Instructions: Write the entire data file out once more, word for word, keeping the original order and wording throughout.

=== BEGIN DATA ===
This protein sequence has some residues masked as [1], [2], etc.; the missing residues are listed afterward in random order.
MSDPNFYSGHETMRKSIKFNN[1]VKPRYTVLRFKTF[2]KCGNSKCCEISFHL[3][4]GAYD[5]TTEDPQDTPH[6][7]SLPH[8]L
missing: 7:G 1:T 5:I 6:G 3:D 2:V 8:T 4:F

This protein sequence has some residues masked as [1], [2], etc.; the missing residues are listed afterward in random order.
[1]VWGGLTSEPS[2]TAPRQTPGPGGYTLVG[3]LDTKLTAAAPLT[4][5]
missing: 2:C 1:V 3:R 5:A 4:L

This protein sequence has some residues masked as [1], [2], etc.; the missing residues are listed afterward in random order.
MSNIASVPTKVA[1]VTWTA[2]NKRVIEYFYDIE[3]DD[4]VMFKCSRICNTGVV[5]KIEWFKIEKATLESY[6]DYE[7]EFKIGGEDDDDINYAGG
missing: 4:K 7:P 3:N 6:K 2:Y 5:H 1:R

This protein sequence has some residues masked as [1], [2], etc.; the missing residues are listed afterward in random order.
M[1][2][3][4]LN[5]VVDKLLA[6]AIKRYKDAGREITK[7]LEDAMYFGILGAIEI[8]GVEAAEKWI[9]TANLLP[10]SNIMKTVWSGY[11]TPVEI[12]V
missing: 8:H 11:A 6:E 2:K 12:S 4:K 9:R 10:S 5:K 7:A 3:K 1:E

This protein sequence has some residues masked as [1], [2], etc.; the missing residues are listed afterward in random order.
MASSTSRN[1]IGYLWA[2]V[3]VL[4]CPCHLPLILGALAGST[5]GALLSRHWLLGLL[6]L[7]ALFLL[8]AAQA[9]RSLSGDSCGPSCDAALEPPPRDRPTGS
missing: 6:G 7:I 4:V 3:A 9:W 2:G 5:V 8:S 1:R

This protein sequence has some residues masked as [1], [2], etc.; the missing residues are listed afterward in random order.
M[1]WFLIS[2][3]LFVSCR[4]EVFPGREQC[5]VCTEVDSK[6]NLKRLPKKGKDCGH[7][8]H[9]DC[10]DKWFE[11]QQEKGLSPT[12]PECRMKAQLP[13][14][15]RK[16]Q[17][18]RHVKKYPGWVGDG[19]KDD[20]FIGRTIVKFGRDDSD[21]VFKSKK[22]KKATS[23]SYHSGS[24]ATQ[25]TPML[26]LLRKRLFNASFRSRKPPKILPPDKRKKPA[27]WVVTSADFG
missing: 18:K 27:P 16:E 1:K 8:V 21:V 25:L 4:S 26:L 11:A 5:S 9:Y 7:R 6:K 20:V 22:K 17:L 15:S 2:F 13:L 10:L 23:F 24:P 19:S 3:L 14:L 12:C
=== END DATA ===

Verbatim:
This protein sequence has some residues masked as [1], [2], etc.; the missing residues are listed afterward in random order.
MSDPNFYSGHETMRKSIKFNN[1]VKPRYTVLRFKTF[2]KCGNSKCCEISFHL[3][4]GAYD[5]TTEDPQDTPH[6][7]SLPH[8]L
missing: 7:G 1:T 5:I 6:G 3:D 2:V 8:T 4:F

This protein sequence has some residues masked as [1], [2], etc.; the missing residues are listed afterward in random order.
[1]VWGGLTSEPS[2]TAPRQTPGPGGYTLVG[3]LDTKLTAAAPLT[4][5]
missing: 2:C 1:V 3:R 5:A 4:L

This protein sequence has some residues masked as [1], [2], etc.; the missing residues are listed afterward in random order.
MSNIASVPTKVA[1]VTWTA[2]NKRVIEYFYDIE[3]DD[4]VMFKCSRICNTGVV[5]KIEWFKIEKATLESY[6]DYE[7]EFKIGGEDDDDINYAGG
missing: 4:K 7:P 3:N 6:K 2:Y 5:H 1:R

This protein sequence has some residues masked as [1], [2], etc.; the missing residues are listed afterward in random order.
M[1][2][3][4]LN[5]VVDKLLA[6]AIKRYKDAGREITK[7]LEDAMYFGILGAIEI[8]GVEAAEKWI[9]TANLLP[10]SNIMKTVWSGY[11]TPVEI[12]V
missing: 8:H 11:A 6:E 2:K 12:S 4:K 9:R 10:S 5:K 7:A 3:K 1:E

This protein sequence has some residues masked as [1], [2], etc.; the missing residues are listed afterward in random order.
MASSTSRN[1]IGYLWA[2]V[3]VL[4]CPCHLPLILGALAGST[5]GALLSRHWLLGLL[6]L[7]ALFLL[8]AAQA[9]RSLSGDSCGPSCDAALEPPPRDRPTGS
missing: 6:G 7:I 4:V 3:A 9:W 2:G 5:V 8:S 1:R

This protein sequence has some residues masked as [1], [2], etc.; the missing residues are listed afterward in random order.
M[1]WFLIS[2][3]LFVSCR[4]EVFPGREQC[5]VCTEVDSK[6]NLKRLPKKGKDCGH[7][8]H[9]DC[10]DKWFE[11]QQEKGLSPT[12]PECRMKAQLP[13][14][15]RK[16]Q[17][18]RHVKKYPGWVGDG[19]KDD[20]FIGRTIVKFGRDDSD[21]VFKSKK[22]KKATS[23]SYHSGS[24]ATQ[25]TPML[26]LLRKRLFNASFRSRKPPKILPPDKRKKPA[27]WVVTSADFG
missing: 18:K 27:P 16:E 1:K 8:V 21:V 25:L 4:S 26:L 11:A 5:S 9:Y 7:R 6:K 20:V 22:K 17:L 15:S 2:F 13:L 10:L 23:F 24:P 19:S 3:L 14:L 12:C